• Game play must not involve breaking laws or campus regulations (the "Don't get your professor in trouble" rule)
  • No flames, uncontrolled liquids, knives, swords, whips, or functional weapons of any kind
game testers
Game Testers
  • Seniors in the game design major work in teams all year long to produce working games
    • Fall quarter: focus on design
    • Winter quarter: focus on implementation
    • Spring quarter: user testing, level design
  • Their games are now almost ready for people to play test them
  • We’re looking for volunteers to play test these games!
  • Signup sheet at front if interested
types of game design programs
Types of Game Design Programs
  • Nationwide, there are three kinds of computer game design degree programs
    • Technically focused
      • Strong core of computer science
      • Additional depth courses in game design and artistic aspects
    • Interdisciplinary
      • More even mix of computer science and game design
      • Not as strong in computer science: unclear job potential
    • Art focused
      • Strong core in artistic methods, tools, and productiontechniques
      • Only a few courses in computer science
  • UC Santa Cruz Computer Game Designdegree is technically focused
curriculum highlights
Curriculum Highlights
  • Senior Game Design Studio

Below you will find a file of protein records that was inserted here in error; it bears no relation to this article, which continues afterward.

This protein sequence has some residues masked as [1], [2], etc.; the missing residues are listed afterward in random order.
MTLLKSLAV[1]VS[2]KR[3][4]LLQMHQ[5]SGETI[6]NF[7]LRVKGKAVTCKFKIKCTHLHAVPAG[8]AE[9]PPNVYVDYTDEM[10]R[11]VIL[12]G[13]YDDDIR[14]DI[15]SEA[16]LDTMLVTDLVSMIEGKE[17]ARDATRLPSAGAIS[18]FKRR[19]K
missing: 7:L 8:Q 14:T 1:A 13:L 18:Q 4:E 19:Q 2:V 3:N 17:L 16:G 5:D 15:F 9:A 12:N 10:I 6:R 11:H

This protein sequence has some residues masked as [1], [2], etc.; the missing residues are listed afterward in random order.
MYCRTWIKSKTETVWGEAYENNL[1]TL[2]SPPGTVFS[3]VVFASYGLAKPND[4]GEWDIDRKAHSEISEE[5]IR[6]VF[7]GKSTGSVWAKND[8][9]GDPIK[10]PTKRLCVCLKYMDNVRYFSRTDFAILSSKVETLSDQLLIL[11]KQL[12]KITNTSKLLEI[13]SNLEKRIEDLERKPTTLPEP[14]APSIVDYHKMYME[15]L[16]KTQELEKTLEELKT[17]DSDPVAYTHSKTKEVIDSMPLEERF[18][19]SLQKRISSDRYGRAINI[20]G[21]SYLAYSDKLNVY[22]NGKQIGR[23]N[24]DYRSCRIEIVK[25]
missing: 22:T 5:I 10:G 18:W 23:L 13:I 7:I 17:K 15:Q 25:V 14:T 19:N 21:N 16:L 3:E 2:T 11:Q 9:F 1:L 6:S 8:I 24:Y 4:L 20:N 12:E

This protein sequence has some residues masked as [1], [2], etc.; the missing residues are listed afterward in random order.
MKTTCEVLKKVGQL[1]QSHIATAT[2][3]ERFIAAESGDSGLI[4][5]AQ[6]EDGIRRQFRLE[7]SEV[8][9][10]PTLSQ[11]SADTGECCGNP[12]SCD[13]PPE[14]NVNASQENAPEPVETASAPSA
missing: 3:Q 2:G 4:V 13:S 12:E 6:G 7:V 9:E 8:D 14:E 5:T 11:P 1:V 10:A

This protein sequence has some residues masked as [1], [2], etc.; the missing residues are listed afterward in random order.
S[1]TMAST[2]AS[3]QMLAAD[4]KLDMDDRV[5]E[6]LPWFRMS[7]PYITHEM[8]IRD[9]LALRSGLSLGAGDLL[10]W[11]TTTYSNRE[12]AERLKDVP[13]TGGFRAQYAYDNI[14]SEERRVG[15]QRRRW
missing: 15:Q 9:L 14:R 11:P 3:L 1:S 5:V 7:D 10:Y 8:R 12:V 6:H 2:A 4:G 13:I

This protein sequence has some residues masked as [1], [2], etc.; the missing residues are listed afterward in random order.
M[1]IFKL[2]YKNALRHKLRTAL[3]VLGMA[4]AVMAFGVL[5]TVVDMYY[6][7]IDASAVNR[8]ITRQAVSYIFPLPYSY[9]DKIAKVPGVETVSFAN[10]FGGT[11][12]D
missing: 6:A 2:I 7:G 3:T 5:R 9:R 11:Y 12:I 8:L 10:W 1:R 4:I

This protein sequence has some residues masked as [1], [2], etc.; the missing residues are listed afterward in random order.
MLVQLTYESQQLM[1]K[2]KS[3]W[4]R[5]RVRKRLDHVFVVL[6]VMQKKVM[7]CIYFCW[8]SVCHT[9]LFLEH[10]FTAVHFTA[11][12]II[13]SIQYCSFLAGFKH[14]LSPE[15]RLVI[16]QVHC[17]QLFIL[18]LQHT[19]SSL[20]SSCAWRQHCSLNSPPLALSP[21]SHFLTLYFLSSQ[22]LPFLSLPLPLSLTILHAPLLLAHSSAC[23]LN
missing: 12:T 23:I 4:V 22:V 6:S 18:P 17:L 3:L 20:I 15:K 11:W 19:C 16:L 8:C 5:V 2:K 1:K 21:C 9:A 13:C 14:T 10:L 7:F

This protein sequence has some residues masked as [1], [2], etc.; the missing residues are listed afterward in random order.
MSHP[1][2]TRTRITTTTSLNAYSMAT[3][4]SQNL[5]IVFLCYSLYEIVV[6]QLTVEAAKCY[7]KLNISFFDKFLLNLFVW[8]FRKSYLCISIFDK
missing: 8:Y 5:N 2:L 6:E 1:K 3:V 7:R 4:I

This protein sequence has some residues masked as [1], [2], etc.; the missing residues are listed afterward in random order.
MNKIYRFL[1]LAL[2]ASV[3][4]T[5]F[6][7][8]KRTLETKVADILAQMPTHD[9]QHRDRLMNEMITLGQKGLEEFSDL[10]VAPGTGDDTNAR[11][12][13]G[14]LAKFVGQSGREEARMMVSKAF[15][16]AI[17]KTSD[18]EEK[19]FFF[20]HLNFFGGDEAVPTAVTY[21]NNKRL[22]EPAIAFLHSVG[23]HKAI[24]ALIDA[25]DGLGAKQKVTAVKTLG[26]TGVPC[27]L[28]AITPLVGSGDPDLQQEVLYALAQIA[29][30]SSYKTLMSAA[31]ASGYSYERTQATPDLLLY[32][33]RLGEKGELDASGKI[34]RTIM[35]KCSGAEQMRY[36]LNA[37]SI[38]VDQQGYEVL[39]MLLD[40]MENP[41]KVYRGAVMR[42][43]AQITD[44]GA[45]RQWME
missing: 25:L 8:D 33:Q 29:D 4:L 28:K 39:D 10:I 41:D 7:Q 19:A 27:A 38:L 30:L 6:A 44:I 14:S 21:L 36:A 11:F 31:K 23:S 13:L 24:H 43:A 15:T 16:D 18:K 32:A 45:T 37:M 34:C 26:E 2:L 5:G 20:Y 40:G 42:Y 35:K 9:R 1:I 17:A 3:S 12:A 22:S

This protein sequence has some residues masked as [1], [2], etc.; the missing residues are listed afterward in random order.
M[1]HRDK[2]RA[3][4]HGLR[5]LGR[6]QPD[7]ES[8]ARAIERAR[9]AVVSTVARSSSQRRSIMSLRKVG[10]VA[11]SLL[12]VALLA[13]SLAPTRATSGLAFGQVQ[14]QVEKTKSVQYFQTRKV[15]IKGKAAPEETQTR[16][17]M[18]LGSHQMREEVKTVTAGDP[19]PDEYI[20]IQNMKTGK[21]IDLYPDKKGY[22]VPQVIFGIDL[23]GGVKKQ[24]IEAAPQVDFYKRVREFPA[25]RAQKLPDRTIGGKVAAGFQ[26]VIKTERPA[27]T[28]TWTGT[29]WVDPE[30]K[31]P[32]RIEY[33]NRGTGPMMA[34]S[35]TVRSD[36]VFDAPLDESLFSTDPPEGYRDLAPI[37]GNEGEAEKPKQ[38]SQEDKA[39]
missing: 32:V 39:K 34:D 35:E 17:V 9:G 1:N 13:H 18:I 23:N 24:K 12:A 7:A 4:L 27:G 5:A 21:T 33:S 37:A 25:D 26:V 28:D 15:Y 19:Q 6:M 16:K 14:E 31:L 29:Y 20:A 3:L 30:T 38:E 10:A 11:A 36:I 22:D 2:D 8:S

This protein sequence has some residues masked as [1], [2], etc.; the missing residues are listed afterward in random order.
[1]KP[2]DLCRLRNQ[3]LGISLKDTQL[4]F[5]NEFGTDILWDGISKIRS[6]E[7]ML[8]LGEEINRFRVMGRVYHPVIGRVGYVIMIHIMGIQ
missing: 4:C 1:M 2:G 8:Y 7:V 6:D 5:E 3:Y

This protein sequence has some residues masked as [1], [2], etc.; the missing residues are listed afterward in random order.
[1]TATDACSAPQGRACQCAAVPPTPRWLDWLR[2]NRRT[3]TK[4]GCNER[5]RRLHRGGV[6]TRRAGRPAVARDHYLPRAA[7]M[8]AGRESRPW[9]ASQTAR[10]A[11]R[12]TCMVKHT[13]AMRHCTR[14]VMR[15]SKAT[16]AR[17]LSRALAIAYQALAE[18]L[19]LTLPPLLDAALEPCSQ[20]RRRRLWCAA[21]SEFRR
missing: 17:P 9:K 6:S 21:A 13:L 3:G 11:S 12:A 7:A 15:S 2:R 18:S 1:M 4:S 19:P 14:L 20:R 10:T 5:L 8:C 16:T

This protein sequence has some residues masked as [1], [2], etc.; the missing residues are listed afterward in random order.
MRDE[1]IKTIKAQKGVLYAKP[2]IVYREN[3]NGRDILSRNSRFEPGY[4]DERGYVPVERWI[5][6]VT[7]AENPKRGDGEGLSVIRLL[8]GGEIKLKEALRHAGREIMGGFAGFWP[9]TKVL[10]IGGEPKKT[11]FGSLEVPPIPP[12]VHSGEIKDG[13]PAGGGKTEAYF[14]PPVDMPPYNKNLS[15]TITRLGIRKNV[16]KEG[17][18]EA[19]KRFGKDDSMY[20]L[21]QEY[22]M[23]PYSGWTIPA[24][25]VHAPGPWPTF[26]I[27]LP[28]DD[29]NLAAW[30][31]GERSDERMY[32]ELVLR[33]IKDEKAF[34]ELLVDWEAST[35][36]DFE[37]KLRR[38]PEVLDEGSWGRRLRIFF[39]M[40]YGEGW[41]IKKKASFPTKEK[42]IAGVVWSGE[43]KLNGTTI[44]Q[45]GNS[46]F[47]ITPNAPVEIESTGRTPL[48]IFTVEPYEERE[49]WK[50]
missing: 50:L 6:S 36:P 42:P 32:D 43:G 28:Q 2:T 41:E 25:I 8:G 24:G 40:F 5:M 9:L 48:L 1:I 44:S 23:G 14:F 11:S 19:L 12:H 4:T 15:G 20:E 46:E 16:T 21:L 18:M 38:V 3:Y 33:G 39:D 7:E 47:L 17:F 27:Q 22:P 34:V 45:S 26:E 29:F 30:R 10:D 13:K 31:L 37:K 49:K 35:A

• Work as a member of a team for an entire year to develop a substantial computer game.
  • Freshman Game Design Experience
    • Introduction to game design, and a game project in first year
  • Solid grounding in Computer Science
    • 3 course sequence in graphics
      • Includes 3D game engine design
    • 3 course sequence in AI
      • Includes game AI, and narrative AI
    • Built on top of proven CS fundamentals curriculum
  • Digital Media
    • 2 digital media electives

ping.exeCyberspace exploration game by UCSC student Nicholas Kent

Contact Prof. Whitehead if interested in learning more about this major!


some media form academic disciplines
Some media form academic disciplines
  • Fiction
    • English Literature
  • Newspapers & magazines
    • Journalism, Communications
  • Movies
    • Film Studies, Cinematic Arts
  • Television
    • Television Studies, Cinema-Television
  • Hypertext/Web
    • Web Engineering, Web Conference, ACM Hypertext

By hans_s, Flickr


other media do not
Other media do not
  • Telegraph, Telex, Fax
  • Telephone, cell phones